Artificial intelligence is starting to transform the way the healthcare industry operates, from front-office tasks to financial workflows to clinical decision-making. One of the areas with the most potential is nurse staffing, which has reached a breaking point since the start of the pandemic and is now characterized by chronic staff shortages and high contingent labor costs, which have soared by nearly 300% over the last three years. Today, the rates of nurse turnover and nurse vacancy are significantly higher than they were pre-pandemic.
AI has emerged as a powerful tool to help the industry combat these issues and transform nursing into a more sustainable profession, with applications across a variety of care settings. In specialized units like critical care, pediatrics and oncology, AI can help match nurses with the appropriate skills and certifications, ensuring the availability of qualified staff and maintaining high-quality care. It can help larger hospitals and multi-facility healthcare systems sort through massive amounts of data, thus streamlining staffing practices, reducing manual labor, automating basic processes and creating far-reaching efficiencies. At rural facilities who struggle with recruitment and staffing, AI can help predict demand, optimize resource allocation and minimize unnecessary spending.
Finally, AI’s ability to match available nurses with open shifts in the most optimal way means that it has immense value for both internal and external staffing agencies. These organizations can leverage it to optimize assignments based on nurse skills and preferences and streamline scheduling processes, ultimately resulting in placements that are better for the nurse and the facility.
Within the field of staffing, there are five processes that are ripe for disruption from AI. These include:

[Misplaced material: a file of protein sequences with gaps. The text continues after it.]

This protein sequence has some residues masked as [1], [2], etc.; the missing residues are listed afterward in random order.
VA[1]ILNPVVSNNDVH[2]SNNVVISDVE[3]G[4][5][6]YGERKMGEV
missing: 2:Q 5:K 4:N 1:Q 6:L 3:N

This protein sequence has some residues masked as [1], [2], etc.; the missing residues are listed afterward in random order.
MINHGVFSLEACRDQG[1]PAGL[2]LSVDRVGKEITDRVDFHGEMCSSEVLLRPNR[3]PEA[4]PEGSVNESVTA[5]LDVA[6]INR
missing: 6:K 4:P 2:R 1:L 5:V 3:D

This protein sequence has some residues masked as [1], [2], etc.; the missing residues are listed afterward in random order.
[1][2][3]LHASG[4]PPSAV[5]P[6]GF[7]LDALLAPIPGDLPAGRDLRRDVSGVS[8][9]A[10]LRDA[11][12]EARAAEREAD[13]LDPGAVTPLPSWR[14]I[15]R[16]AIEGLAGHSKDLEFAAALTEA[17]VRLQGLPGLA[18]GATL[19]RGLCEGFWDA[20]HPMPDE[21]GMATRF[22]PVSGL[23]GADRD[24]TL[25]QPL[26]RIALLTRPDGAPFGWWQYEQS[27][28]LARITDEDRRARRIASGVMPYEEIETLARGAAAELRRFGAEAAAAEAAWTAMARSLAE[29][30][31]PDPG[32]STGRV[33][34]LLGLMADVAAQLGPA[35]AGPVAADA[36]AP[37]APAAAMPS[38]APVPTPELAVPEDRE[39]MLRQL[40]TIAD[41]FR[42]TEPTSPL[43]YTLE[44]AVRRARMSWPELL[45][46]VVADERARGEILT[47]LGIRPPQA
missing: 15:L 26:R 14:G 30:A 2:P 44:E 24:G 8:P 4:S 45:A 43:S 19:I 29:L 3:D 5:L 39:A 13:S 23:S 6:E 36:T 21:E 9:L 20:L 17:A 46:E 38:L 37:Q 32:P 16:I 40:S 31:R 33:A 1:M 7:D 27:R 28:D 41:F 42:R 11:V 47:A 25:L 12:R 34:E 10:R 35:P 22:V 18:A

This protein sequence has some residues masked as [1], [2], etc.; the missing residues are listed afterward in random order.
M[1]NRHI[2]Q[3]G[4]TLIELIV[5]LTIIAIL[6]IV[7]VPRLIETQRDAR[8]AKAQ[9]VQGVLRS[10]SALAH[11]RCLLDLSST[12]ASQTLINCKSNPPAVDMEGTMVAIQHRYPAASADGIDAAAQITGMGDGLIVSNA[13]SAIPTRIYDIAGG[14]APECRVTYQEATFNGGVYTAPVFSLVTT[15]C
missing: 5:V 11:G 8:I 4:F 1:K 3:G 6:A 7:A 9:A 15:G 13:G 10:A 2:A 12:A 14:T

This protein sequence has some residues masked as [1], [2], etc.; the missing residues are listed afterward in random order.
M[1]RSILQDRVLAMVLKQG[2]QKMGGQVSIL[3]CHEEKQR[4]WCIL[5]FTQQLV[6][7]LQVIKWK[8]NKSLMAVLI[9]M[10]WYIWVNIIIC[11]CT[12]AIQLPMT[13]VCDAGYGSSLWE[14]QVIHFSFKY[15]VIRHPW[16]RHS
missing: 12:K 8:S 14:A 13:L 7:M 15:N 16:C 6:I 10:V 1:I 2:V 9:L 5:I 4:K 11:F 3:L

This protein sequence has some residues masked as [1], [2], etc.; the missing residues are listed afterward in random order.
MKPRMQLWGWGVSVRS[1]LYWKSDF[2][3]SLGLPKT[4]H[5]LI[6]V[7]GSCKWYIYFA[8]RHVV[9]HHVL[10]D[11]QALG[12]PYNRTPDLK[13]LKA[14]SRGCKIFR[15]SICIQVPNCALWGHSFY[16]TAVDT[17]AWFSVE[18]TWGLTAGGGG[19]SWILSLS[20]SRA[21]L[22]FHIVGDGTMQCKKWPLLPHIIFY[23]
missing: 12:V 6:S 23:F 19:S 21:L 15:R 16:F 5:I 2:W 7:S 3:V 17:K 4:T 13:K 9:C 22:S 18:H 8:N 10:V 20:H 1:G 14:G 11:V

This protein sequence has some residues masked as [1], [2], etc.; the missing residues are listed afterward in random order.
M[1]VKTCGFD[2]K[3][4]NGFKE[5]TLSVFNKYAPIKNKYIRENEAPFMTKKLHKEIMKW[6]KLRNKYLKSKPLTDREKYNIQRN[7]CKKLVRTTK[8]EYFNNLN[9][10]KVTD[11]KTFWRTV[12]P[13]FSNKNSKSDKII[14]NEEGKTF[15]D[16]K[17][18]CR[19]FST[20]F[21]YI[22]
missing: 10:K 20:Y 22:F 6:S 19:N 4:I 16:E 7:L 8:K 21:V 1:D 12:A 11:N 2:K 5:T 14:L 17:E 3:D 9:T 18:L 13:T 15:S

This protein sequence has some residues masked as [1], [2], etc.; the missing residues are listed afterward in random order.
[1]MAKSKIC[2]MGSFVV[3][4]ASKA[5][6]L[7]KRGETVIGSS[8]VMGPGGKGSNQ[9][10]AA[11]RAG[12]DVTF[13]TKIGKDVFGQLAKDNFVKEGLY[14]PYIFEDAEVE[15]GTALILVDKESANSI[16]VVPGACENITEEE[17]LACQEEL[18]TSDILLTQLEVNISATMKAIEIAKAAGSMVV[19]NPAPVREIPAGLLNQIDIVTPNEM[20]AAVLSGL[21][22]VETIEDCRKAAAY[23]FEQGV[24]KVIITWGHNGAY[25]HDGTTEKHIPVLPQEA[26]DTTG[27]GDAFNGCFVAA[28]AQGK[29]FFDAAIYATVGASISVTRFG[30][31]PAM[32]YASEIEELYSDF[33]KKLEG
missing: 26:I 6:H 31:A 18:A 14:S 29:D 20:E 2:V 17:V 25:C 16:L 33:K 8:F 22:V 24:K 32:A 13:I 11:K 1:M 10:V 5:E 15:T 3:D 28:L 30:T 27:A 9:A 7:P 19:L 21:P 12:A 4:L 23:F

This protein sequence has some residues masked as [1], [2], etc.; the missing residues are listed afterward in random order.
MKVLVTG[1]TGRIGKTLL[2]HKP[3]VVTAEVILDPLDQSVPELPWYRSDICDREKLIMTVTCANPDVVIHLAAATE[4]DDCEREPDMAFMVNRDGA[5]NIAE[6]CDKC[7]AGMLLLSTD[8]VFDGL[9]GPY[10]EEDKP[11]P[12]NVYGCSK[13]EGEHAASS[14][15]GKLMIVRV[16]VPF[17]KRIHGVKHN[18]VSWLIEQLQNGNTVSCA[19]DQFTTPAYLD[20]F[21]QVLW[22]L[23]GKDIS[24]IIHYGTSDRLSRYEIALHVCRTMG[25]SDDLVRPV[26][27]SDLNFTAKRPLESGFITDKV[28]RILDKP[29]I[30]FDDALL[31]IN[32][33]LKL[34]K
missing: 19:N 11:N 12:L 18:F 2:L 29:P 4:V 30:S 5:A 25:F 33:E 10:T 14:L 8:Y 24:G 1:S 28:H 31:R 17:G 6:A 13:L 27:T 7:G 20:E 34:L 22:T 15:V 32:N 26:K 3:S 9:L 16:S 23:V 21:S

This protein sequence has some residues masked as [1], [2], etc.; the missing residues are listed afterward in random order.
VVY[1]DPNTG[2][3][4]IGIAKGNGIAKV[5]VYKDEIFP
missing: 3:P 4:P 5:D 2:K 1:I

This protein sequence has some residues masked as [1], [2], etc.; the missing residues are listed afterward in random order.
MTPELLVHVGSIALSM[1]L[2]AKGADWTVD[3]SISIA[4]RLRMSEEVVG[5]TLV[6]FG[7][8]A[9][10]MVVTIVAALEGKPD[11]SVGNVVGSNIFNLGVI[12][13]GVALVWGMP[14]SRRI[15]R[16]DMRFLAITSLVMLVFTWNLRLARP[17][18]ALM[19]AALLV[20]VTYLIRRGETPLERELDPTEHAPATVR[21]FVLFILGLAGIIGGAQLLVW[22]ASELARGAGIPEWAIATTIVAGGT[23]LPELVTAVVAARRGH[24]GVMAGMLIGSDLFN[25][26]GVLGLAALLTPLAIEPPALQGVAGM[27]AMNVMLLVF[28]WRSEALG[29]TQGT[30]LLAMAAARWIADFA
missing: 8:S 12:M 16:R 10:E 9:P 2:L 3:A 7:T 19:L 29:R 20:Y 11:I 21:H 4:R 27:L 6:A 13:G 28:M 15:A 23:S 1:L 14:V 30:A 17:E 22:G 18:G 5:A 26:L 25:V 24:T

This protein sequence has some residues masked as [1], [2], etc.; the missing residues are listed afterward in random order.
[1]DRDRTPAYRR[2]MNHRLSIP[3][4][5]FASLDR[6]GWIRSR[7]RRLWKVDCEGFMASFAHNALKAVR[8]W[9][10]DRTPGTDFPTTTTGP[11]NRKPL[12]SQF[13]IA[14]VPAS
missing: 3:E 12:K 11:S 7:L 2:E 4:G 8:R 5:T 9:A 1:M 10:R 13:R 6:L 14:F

Recruiting. AI tools can help hospitals find the best staff for a given system or facility by automating things like interview scheduling, resume screening and skill assessment. It can also help remove bias from these processes to ensure a more diverse and equitable workforce.
Scheduling. Scheduling can often represent the biggest single drain on nurse managers’ time and can negatively impact hospitals’ ability to retain these individuals. AI-powered platforms can help alleviate much of this burden by using historical data to predict scheduling needs and using staff preferences to match available nurses with open shifts based on their availability, skills and certifications. It can also create a balanced schedule by factoring in optimal nurse-to-patient ratios and current patient acuity.
Compensation. AI can determine payment rates and shift pricing by collecting and considering data across a variety of variables, including:
- Staff preferences, including shift desirability and available staff supply
- Historical patient data like admissions and census that indicates seasonal patterns and demand throughout the year
- Real-time monitoring that accounts for current trends and situational information
- Performance data that reflects patient outcomes and other quality metrics
- Benchmarks against local and national staffing compensation rates
- Associated staffing costs such as agency fees, overtime expenses and penalties for understaffing
Performance. AI-powered systems can monitor and make sense of performance metrics like patient outcomes and adherence to best practices in order to identify areas for improvement, provide feedback and support ongoing professional development for nurses.
Retention. By analyzing data on nurse workload, scheduling patterns and job satisfaction surveys, AI systems can flag potential attrition risks and suggest strategies for workload redistribution and scheduling optimization as well as cultural changes your organization may want to consider.
The potential for AI is vast, and organizations who have begun experimenting with it are already seeing impressive results in efficiency, patient outcomes, staff satisfaction, cost and workplace culture. And while many hospitals can benefit from AI, it is not a one-size-fits-all tool, which is why I’ll be sharing more about the questions that every organization should ask before implementing AI to address their staffing needs in a follow-up post.